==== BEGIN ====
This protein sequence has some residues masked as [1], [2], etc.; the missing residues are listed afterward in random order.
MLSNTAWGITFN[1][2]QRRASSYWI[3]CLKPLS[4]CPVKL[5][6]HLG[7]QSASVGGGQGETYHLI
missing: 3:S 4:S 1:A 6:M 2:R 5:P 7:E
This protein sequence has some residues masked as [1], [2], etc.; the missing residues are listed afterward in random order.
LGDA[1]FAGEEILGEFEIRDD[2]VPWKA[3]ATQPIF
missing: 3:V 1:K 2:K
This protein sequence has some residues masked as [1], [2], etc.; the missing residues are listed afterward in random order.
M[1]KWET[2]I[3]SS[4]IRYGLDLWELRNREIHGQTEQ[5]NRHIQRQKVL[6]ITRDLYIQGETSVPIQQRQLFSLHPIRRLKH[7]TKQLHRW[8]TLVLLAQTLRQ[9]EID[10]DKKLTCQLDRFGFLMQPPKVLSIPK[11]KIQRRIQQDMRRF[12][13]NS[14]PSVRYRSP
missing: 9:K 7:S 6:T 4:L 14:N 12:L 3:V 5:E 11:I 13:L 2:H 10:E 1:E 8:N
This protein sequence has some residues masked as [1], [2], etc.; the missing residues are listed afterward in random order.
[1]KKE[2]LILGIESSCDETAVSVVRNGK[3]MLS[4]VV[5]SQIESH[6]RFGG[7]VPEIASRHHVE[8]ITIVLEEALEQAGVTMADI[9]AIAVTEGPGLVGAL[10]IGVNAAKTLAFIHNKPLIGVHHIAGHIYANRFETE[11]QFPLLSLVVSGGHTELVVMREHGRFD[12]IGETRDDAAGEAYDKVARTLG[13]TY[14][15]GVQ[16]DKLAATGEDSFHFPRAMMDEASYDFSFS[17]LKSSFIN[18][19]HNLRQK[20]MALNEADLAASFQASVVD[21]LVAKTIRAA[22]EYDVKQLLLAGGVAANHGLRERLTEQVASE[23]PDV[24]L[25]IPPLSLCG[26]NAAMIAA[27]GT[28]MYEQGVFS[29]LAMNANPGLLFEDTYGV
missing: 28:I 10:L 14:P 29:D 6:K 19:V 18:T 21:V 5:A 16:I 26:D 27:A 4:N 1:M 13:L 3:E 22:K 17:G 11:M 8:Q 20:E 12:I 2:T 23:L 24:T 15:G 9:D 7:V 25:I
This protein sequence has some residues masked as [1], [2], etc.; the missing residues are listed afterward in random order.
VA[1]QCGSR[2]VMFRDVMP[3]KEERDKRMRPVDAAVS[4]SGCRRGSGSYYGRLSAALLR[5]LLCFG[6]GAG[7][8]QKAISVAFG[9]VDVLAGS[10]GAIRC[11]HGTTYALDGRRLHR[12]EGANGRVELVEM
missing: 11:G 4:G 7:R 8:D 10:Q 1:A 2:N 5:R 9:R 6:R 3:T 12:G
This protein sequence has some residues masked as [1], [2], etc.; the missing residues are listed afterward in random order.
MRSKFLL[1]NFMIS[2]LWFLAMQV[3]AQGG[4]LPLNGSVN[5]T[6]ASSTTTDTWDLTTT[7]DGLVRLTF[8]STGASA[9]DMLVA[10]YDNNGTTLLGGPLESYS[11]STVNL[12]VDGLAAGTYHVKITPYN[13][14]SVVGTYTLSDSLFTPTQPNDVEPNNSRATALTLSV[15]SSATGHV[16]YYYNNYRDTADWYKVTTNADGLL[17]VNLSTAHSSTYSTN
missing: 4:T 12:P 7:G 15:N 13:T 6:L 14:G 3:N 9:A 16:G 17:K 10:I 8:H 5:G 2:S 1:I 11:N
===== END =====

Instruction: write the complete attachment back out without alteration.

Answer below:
This protein sequence has some residues masked as [1], [2], etc.; the missing residues are listed afterward in random order.
MLSNTAWGITFN[1][2]QRRASSYWI[3]CLKPLS[4]CPVKL[5][6]HLG[7]QSASVGGGQGETYHLI
missing: 3:S 4:S 1:A 6:M 2:R 5:P 7:E
This protein sequence has some residues masked as [1], [2], etc.; the missing residues are listed afterward in random order.
LGDA[1]FAGEEILGEFEIRDD[2]VPWKA[3]ATQPIF
missing: 3:V 1:K 2:K
This protein sequence has some residues masked as [1], [2], etc.; the missing residues are listed afterward in random order.
M[1]KWET[2]I[3]SS[4]IRYGLDLWELRNREIHGQTEQ[5]NRHIQRQKVL[6]ITRDLYIQGETSVPIQQRQLFSLHPIRRLKH[7]TKQLHRW[8]TLVLLAQTLRQ[9]EID[10]DKKLTCQLDRFGFLMQPPKVLSIPK[11]KIQRRIQQDMRRF[12][13]NS[14]PSVRYRSP
missing: 9:K 7:S 6:T 4:L 14:N 12:L 3:V 5:E 11:I 13:L 2:H 10:E 1:E 8:N
This protein sequence has some residues masked as [1], [2], etc.; the missing residues are listed afterward in random order.
[1]KKE[2]LILGIESSCDETAVSVVRNGK[3]MLS[4]VV[5]SQIESH[6]RFGG[7]VPEIASRHHVE[8]ITIVLEEALEQAGVTMADI[9]AIAVTEGPGLVGAL[10]IGVNAAKTLAFIHNKPLIGVHHIAGHIYANRFETE[11]QFPLLSLVVSGGHTELVVMREHGRFD[12]IGETRDDAAGEAYDKVARTLG[13]TY[14][15]GVQ[16]DKLAATGEDSFHFPRAMMDEASYDFSFS[17]LKSSFIN[18][19]HNLRQK[20]MALNEADLAASFQASVVD[21]LVAKTIRAA[22]EYDVKQLLLAGGVAANHGLRERLTEQVASE[23]PDV[24]L[25]IPPLSLCG[26]NAAMIAA[27]GT[28]MYEQGVFS[29]LAMNANPGLLFEDTYGV
missing: 28:I 10:L 14:P 29:D 6:K 19:V 18:T 21:V 5:A 16:I 26:D 27:A 4:N 1:M 13:L 3:E 22:K 17:G 11:M 8:Q 20:E 12:I 2:T 23:L 24:T 15:G 9:D 7:V 25:I
This protein sequence has some residues masked as [1], [2], etc.; the missing residues are listed afterward in random order.
VA[1]QCGSR[2]VMFRDVMP[3]KEERDKRMRPVDAAVS[4]SGCRRGSGSYYGRLSAALLR[5]LLCFG[6]GAG[7][8]QKAISVAFG[9]VDVLAGS[10]GAIRC[11]HGTTYALDGRRLHR[12]EGANGRVELVEM
missing: 11:G 4:G 7:R 8:D 10:Q 1:A 2:N 5:R 9:R 6:R 3:T 12:G
This protein sequence has some residues masked as [1], [2], etc.; the missing residues are listed afterward in random order.
MRSKFLL[1]NFMIS[2]LWFLAMQV[3]AQGG[4]LPLNGSVN[5]T[6]ASSTTTDTWDLTTT[7]DGLVRLTF[8]STGASA[9]DMLVA[10]YDNNGTTLLGGPLESYS[11]STVNL[12]VDGLAAGTYHVKITPYN[13][14]SVVGTYTLSDSLFTPTQPNDVEPNNSRATALTLSV[15]SSATGHV[16]YYYNNYRDTADWYKVTTNADGLL[17]VNLSTAHSSTYSTN
missing: 4:T 12:P 7:G 15:N 13:T 6:L 14:G 3:N 9:A 16:G 17:K 10:I 8:H 5:G 2:S 1:I 11:N